Food for a Year: September 1-17


On Cairncest Farm in Plainfield, two brothers, Edmund and Garth Brown, have resolved to eat only what they raise/grow/forage/hunt themselves for an entire year. Edible Finger Lakes is carrying biweekly updates from the Brown brothers as they embark on this food journey.

Food for a Year: September 1-17

To me, apple trees heavy with ripening fruit are the quintessential sign of the start of the harvest season. Unfortunately, they are not the most reliable; a few years back an early frost killed off all the blossoms in the spring, leading to a fall with almost no fruit. The next fall gave us a bumper crop, but as a result last year, though the weather was fine, there was little fruit to be had. Left to their own devices apple trees, particularly the feral varieties we have around the farm, have a tendency to bear biennially, meaning they’ll give a lot of fruit one season only to take the next one off.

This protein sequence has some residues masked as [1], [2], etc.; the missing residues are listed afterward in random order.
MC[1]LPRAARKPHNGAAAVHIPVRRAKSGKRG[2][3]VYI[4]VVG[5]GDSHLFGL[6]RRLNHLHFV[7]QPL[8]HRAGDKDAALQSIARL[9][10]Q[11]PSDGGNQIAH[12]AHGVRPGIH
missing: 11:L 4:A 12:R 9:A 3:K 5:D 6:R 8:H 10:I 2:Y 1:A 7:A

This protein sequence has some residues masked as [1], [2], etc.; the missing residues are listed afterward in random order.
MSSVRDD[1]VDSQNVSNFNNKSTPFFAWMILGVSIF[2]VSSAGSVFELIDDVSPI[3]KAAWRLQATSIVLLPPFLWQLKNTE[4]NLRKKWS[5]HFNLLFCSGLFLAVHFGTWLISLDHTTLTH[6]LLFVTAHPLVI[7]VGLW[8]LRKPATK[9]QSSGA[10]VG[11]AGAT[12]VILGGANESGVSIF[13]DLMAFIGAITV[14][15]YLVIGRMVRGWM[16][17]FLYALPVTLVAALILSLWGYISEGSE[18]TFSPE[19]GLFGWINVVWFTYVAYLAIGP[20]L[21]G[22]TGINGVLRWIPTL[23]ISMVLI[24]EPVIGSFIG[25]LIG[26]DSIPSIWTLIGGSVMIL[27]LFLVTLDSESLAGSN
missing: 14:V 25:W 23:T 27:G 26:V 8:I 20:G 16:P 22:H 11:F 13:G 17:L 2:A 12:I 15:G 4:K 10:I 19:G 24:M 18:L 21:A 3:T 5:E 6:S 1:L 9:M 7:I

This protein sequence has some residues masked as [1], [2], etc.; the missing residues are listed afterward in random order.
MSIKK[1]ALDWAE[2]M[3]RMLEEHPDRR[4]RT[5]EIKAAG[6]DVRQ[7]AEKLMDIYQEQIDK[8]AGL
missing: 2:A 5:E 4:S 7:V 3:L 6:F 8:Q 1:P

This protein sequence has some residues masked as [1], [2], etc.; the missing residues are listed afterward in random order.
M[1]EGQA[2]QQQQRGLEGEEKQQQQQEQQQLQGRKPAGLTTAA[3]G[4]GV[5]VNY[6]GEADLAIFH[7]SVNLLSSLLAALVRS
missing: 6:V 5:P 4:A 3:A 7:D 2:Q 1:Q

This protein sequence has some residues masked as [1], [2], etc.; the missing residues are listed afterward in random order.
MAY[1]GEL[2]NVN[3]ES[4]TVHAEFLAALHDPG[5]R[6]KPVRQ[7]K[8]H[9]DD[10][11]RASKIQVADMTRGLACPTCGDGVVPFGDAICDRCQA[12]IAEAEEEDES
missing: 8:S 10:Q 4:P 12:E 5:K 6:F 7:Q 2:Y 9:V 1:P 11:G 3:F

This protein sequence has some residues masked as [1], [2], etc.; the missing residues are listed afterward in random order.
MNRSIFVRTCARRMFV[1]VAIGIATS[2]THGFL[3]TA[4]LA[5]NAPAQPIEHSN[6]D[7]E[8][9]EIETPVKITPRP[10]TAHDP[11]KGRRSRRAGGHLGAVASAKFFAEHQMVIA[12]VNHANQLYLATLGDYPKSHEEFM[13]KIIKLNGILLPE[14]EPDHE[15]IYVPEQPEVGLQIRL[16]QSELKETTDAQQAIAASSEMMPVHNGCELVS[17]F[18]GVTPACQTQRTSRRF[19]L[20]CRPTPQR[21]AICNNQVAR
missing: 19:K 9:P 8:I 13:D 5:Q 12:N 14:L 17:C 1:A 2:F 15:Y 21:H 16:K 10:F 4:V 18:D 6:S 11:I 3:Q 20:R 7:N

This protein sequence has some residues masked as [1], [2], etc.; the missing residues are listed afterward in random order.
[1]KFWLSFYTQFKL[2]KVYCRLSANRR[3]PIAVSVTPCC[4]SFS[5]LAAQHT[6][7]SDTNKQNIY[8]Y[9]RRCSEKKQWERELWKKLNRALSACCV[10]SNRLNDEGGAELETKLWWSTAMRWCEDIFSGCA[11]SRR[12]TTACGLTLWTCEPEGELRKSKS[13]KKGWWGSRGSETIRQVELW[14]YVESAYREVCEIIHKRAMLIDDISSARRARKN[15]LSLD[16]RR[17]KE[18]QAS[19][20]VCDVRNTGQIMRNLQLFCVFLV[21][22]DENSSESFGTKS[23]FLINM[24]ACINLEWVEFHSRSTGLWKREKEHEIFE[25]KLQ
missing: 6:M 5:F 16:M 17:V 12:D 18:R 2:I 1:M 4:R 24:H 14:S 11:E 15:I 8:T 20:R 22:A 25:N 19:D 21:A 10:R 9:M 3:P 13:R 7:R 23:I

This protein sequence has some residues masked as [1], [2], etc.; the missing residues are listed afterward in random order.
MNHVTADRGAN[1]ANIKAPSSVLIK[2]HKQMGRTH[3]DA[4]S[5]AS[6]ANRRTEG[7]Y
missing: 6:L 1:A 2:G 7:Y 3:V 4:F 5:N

Luckily, this year is shaping up to be a good one. Most every tree around is covered in fruit, and the heat we’ve been having lately, longer into fall than usual, has helped with ripening. A lot of this fruit is too tart or too tannic for good eating or cooking, but these apples make the best hard cider. It would have been nice to have a few bottles put away for the past year, but if we start making it now it should at least be ready by New Year’s Eve. –Garth

Brothers Edmund and Garth Brown are owner-operators of Cairncrest Farm in Plainfield, New York. They produce and sell grass-fed beef and pastured pork. They blog about their 2015 homegrown challenge here.

Read the last Food for a Year post here.

Photo by Garth Brown

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